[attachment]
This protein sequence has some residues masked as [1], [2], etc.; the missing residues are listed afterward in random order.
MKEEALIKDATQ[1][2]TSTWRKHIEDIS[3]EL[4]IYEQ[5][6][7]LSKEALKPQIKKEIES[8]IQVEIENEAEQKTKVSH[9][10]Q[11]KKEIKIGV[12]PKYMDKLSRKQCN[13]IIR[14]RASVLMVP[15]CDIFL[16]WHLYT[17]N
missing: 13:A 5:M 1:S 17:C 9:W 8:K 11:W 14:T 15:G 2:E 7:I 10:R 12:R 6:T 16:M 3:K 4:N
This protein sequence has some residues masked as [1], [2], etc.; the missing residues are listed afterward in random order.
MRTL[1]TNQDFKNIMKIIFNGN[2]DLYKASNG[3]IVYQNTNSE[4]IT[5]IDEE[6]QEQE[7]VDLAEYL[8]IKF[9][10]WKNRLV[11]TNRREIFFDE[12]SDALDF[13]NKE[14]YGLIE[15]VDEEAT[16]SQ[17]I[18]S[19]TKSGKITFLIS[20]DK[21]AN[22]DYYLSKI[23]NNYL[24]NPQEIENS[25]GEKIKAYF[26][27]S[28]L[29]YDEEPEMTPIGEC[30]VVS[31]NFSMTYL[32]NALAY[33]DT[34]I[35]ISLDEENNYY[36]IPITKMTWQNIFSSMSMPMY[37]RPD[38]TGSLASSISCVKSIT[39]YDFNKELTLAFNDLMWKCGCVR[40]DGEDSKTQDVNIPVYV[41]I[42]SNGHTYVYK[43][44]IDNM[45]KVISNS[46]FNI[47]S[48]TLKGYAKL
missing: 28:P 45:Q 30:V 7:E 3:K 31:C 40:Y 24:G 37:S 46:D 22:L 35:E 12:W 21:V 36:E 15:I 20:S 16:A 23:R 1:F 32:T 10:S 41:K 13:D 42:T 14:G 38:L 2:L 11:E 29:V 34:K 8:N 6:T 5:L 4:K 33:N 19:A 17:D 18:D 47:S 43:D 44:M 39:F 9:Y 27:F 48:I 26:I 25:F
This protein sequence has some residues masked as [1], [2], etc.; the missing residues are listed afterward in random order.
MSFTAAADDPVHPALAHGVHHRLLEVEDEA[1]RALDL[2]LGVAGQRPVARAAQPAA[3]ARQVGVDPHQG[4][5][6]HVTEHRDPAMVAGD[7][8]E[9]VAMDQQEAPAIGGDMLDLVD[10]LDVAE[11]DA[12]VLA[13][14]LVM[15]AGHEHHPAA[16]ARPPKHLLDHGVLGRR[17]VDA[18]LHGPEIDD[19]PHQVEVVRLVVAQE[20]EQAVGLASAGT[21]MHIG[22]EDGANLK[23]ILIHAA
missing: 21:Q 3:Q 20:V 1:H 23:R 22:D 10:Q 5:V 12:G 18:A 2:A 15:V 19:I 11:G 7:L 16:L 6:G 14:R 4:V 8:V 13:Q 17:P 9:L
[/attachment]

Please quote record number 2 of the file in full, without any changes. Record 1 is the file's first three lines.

This protein sequence has some residues masked as [1], [2], etc.; the missing residues are listed afterward in random order.
MRTL[1]TNQDFKNIMKIIFNGN[2]DLYKASNG[3]IVYQNTNSE[4]IT[5]IDEE[6]QEQE[7]VDLAEYL[8]IKF[9][10]WKNRLV[11]TNRREIFFDE[12]SDALDF[13]NKE[14]YGLIE[15]VDEEAT[16]SQ[17]I[18]S[19]TKSGKITFLIS[20]DK[21]AN[22]DYYLSKI[23]NNYL[24]NPQEIENS[25]GEKIKAYF[26][27]S[28]L[29]YDEEPEMTPIGEC[30]VVS[31]NFSMTYL[32]NALAY[33]DT[34]I[35]ISLDEENNYY[36]IPITKMTWQNIFSSMSMPMY[37]RPD[38]TGSLASSISCVKSIT[39]YDFNKELTLAFNDLMWKCGCVR[40]DGEDSKTQDVNIPVYV[41]I[42]SNGHTYVYK[43][44]IDNM[45]KVISNS[46]FNI[47]S[48]TLKGYAKL
missing: 28:P 45:Q 30:V 7:E 3:K 31:C 40:Y 24:G 37:S 46:D 22:L 35:E 12:W 21:V 36:E 15:I 20:S 16:A 23:R 1:F 32:T 10:S 41:K 13:D 42:T 14:G 38:L 2:L 11:E 29:V 34:K 8:N 6:T 5:L 4:K 33:N 19:A 17:D 18:D 47:S 43:D 44:M 39:F 9:Y 27:F 48:I 26:I 25:F